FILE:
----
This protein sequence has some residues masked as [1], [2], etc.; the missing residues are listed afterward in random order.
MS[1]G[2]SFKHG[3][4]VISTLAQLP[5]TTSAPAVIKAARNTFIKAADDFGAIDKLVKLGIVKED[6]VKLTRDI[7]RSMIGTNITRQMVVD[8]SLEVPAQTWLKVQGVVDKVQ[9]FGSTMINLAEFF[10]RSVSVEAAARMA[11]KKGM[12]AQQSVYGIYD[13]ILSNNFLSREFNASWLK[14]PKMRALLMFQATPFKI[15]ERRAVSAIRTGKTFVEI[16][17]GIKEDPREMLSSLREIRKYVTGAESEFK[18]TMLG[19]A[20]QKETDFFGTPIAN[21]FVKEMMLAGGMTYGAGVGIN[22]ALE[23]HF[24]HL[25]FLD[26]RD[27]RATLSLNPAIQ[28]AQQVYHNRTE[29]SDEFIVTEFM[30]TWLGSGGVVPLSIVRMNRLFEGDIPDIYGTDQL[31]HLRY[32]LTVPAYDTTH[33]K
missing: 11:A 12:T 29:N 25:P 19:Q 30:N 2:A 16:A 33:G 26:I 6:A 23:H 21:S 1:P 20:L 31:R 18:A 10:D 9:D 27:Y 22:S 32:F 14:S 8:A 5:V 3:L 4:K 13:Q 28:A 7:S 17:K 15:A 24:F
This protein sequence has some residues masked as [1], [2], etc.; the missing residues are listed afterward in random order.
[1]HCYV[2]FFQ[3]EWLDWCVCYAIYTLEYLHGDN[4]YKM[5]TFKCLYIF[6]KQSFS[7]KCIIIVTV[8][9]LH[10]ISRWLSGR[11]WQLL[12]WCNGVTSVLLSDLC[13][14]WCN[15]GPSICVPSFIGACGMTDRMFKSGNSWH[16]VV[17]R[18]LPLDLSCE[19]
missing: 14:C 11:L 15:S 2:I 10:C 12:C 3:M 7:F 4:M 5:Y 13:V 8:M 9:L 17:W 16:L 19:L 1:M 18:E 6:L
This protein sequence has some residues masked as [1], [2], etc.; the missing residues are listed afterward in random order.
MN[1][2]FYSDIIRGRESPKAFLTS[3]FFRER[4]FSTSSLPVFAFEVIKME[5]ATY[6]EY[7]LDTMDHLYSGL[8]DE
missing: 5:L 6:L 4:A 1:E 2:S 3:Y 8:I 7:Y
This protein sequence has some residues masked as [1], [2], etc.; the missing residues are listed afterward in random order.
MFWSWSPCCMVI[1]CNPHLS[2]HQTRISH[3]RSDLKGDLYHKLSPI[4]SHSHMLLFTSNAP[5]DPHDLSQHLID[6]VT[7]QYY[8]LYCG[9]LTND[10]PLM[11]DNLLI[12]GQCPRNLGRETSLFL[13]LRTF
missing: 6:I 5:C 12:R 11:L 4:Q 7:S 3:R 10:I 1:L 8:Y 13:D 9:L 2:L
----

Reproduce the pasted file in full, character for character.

This protein sequence has some residues masked as [1], [2], etc.; the missing residues are listed afterward in random order.
MS[1]G[2]SFKHG[3][4]VISTLAQLP[5]TTSAPAVIKAARNTFIKAADDFGAIDKLVKLGIVKED[6]VKLTRDI[7]RSMIGTNITRQMVVD[8]SLEVPAQTWLKVQGVVDKVQ[9]FGSTMINLAEFF[10]RSVSVEAAARMA[11]KKGM[12]AQQSVYGIYD[13]ILSNNFLSREFNASWLK[14]PKMRALLMFQATPFKI[15]ERRAVSAIRTGKTFVEI[16][17]GIKEDPREMLSSLREIRKYVTGAESEFK[18]TMLG[19]A[20]QKETDFFGTPIAN[21]FVKEMMLAGGMTYGAGVGIN[22]ALE[23]HF[24]HL[25]FLD[26]RD[27]RATLSLNPAIQ[28]AQQVYHNRTE[29]SDEFIVTEFM[30]TWLGSGGVVPLSIVRMNRLFEGDIPDIYGTDQL[31]HLRY[32]LTVPAYDTTH[33]K
missing: 11:A 12:T 29:N 25:P 19:Q 30:N 2:A 16:A 33:G 26:I 6:A 23:H 21:S 1:P 20:L 31:R 18:A 10:D 9:D 27:Y 22:S 32:F 14:S 8:A 5:V 3:L 4:K 13:Q 28:A 7:S 17:K 15:A 24:F
This protein sequence has some residues masked as [1], [2], etc.; the missing residues are listed afterward in random order.
[1]HCYV[2]FFQ[3]EWLDWCVCYAIYTLEYLHGDN[4]YKM[5]TFKCLYIF[6]KQSFS[7]KCIIIVTV[8][9]LH[10]ISRWLSGR[11]WQLL[12]WCNGVTSVLLSDLC[13][14]WCN[15]GPSICVPSFIGACGMTDRMFKSGNSWH[16]VV[17]R[18]LPLDLSCE[19]
missing: 14:C 11:L 15:S 2:I 10:C 12:C 3:M 7:F 4:M 5:Y 13:V 8:M 9:L 17:W 16:L 19:L 1:M 18:E 6:L
This protein sequence has some residues masked as [1], [2], etc.; the missing residues are listed afterward in random order.
MN[1][2]FYSDIIRGRESPKAFLTS[3]FFRER[4]FSTSSLPVFAFEVIKME[5]ATY[6]EY[7]LDTMDHLYSGL[8]DE
missing: 5:L 6:L 4:A 1:E 2:S 3:Y 8:I 7:Y
This protein sequence has some residues masked as [1], [2], etc.; the missing residues are listed afterward in random order.
MFWSWSPCCMVI[1]CNPHLS[2]HQTRISH[3]RSDLKGDLYHKLSPI[4]SHSHMLLFTSNAP[5]DPHDLSQHLID[6]VT[7]QYY[8]LYCG[9]LTND[10]PLM[11]DNLLI[12]GQCPRNLGRETSLFL[13]LRTF
missing: 6:I 5:C 12:R 11:L 4:Q 7:S 3:R 10:I 1:L 8:Y 13:D 9:L 2:L